Home News Stories 2005 August A Cautionary Tale - Spanish Lottery Scam
This is archived material from the Federal Bureau of Investigation (FBI) website. It may contain outdated information and links may no longer function.

A Cautionary Tale - Spanish Lottery Scam

A Cautionary Tale
Advertencia: Esto Es Un Scam


Spanish National Police logo

Congratulations! You’ve won the Spanish National Lottery! To claim your prize, just send us cash to pay the taxes in advance.

Sound familiar? It’s a classic Nigerian letter scam —originating in Spain—that bilks thousands of people around the world out of an estimated $24 million a year and opens the door to future identity theft. About half of the victims are from the U.S.

How does the scam work? The names and addresses of targets—all outside Spain—are collected through the Internet. Then you, the target, get a letter from the Spanish National Lottery claiming you’ve won about $730,000 in a special promotional lottery. An estimated six million letters are sent a year. The letters look legitimate, complete with official logos and contact information. They also include a form from the bank where the money is supposedly being held. You might even receive follow-up faxes and phone calls.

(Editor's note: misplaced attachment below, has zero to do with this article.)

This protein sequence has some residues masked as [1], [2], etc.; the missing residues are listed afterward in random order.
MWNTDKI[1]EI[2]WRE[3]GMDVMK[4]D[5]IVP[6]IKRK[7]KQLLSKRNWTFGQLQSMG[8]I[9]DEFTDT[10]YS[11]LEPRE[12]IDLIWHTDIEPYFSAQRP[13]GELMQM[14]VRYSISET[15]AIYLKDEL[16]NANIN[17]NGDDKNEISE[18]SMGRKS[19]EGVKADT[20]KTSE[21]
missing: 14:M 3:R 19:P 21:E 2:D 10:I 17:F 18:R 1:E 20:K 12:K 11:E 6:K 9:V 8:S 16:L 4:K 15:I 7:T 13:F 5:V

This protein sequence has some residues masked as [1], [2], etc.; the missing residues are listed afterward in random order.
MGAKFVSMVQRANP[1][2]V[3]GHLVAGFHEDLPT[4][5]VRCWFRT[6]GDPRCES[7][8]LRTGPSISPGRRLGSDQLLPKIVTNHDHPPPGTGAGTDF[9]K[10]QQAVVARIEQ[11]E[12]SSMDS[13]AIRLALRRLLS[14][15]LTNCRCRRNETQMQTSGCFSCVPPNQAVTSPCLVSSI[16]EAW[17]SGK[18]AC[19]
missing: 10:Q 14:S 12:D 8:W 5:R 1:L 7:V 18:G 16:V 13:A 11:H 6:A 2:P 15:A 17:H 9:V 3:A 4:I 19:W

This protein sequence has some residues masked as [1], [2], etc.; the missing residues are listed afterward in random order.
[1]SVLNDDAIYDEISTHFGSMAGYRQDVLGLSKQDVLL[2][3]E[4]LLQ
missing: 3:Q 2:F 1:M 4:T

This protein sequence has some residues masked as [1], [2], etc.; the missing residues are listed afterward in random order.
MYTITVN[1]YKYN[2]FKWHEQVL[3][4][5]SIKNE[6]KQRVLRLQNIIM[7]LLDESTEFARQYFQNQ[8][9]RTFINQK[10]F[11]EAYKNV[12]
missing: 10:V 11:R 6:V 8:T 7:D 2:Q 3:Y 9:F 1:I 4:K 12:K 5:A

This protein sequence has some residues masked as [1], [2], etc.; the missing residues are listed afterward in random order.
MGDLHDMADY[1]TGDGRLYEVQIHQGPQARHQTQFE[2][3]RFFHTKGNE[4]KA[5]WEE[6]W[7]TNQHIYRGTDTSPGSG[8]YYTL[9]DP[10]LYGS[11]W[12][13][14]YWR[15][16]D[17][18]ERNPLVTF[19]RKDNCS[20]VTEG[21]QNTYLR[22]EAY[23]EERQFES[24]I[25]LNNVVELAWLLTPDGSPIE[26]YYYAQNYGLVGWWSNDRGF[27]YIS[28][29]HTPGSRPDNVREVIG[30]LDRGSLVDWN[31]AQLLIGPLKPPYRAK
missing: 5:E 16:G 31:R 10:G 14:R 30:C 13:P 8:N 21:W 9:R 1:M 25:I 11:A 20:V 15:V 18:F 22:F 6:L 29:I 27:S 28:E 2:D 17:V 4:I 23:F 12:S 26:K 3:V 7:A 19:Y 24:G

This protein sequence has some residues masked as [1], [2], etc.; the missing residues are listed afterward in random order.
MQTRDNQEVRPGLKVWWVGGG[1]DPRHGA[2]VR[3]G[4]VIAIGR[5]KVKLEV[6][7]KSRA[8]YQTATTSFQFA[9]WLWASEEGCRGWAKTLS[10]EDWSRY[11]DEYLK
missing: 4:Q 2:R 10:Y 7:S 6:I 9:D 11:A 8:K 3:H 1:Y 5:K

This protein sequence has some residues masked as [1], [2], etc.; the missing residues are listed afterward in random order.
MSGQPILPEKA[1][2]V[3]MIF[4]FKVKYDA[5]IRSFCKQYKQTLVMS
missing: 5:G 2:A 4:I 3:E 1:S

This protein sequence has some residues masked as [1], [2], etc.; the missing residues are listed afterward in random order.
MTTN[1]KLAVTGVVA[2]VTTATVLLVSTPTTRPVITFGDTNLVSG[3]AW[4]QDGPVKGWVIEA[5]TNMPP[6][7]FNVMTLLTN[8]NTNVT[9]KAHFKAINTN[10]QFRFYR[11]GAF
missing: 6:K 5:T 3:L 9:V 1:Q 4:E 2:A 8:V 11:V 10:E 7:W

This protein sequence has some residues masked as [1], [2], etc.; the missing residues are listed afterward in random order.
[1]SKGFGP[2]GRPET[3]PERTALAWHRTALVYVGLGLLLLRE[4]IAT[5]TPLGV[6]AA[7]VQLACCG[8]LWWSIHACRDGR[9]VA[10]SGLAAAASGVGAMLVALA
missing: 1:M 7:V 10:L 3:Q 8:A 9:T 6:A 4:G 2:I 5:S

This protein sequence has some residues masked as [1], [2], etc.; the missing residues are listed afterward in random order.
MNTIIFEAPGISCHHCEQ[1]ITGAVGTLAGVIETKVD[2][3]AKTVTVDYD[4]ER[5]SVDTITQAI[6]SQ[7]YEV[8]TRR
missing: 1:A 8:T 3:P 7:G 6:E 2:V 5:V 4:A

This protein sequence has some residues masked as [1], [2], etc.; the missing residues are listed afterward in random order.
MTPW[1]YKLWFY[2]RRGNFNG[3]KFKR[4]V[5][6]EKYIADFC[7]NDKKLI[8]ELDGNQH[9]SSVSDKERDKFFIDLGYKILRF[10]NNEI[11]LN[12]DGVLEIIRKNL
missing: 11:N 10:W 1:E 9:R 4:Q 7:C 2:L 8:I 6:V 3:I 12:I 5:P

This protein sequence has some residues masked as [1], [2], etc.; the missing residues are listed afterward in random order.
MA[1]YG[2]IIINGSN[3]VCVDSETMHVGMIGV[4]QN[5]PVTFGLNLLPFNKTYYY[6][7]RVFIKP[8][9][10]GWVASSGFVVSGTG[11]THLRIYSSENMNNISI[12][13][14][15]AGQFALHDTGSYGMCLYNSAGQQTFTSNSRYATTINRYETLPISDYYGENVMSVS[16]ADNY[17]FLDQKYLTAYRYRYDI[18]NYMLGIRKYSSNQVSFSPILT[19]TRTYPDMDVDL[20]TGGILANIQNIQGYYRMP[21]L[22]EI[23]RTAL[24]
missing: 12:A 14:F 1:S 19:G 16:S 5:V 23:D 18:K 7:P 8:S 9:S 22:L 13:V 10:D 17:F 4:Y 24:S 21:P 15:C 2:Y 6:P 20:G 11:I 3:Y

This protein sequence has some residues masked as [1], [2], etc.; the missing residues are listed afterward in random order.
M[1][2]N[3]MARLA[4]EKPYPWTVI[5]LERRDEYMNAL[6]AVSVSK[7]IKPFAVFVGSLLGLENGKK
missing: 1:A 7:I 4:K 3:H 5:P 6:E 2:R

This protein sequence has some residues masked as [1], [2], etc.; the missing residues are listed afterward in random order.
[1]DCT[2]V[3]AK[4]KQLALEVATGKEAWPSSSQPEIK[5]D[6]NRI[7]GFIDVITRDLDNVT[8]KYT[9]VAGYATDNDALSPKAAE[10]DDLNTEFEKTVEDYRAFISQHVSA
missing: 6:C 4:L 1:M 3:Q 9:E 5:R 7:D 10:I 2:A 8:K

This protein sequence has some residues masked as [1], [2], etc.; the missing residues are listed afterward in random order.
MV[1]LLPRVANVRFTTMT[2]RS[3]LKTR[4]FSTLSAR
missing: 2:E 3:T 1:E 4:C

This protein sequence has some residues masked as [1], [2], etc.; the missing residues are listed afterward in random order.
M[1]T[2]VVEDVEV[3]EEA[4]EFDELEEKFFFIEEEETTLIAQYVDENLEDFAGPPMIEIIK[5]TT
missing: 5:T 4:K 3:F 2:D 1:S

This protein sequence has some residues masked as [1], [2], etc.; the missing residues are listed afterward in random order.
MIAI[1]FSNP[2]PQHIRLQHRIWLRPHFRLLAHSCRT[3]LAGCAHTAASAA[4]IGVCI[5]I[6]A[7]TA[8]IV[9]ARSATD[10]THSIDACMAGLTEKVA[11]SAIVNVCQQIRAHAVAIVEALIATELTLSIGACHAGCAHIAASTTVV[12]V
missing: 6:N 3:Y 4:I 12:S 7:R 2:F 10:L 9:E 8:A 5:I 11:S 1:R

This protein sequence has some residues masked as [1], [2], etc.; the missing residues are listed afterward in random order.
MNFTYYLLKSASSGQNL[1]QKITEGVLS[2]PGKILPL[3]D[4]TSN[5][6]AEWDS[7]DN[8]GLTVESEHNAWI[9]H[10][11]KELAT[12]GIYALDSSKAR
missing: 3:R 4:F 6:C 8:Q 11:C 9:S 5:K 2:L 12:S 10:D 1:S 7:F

Then the hook: all you have to do is pay Spanish taxes—between 0.5 percent and 2 percent of the winnings—to get the money. Just fax your completed claim forms with personal and banking information and wire the money within a couple of days. If you take the bait, chances are you’ll be asked to cover other expenses, too.

Our colleagues, the Spanish National Police (SNP) have relentlessly pursued the criminals in their country who are behind these schemes. In July, they launched a massive crackdown that resulted in 300 arrests, 150 searches, and the seizures of nearly 2,000 cell phones, hundreds of computers and fax machines, plenty of fake documents, and $265,000 in cash.

We were delighted to be a part of their investigation, working through our Madrid legal attache office and with our partners in the Federal Trade Commission and U.S. Postal Inspection Service. Our task was to identify and interview possible U.S. victims by calling some 800 U.S. phone numbers from lists provided by the SNP.

This is truly a 21st century concept of policing: working internationally to protect you in your community.

Want to keep from getting scammed by these and similar frauds? Here’s our advice:

  • NEVER give personal information over the telephone, mail, or Internet unless you initiated the contact.
  • Do NOT wire money to strangers.
  • NEVER send money to collect a prize if a fee is required.
  • If you think you’re being targeted, contact us or file a complaint with the Federal Trade Commission.
For more advice on protecting yourself from fraud, check out our Be Crime Smart webpage.

Resources: More White-Collar Crime stories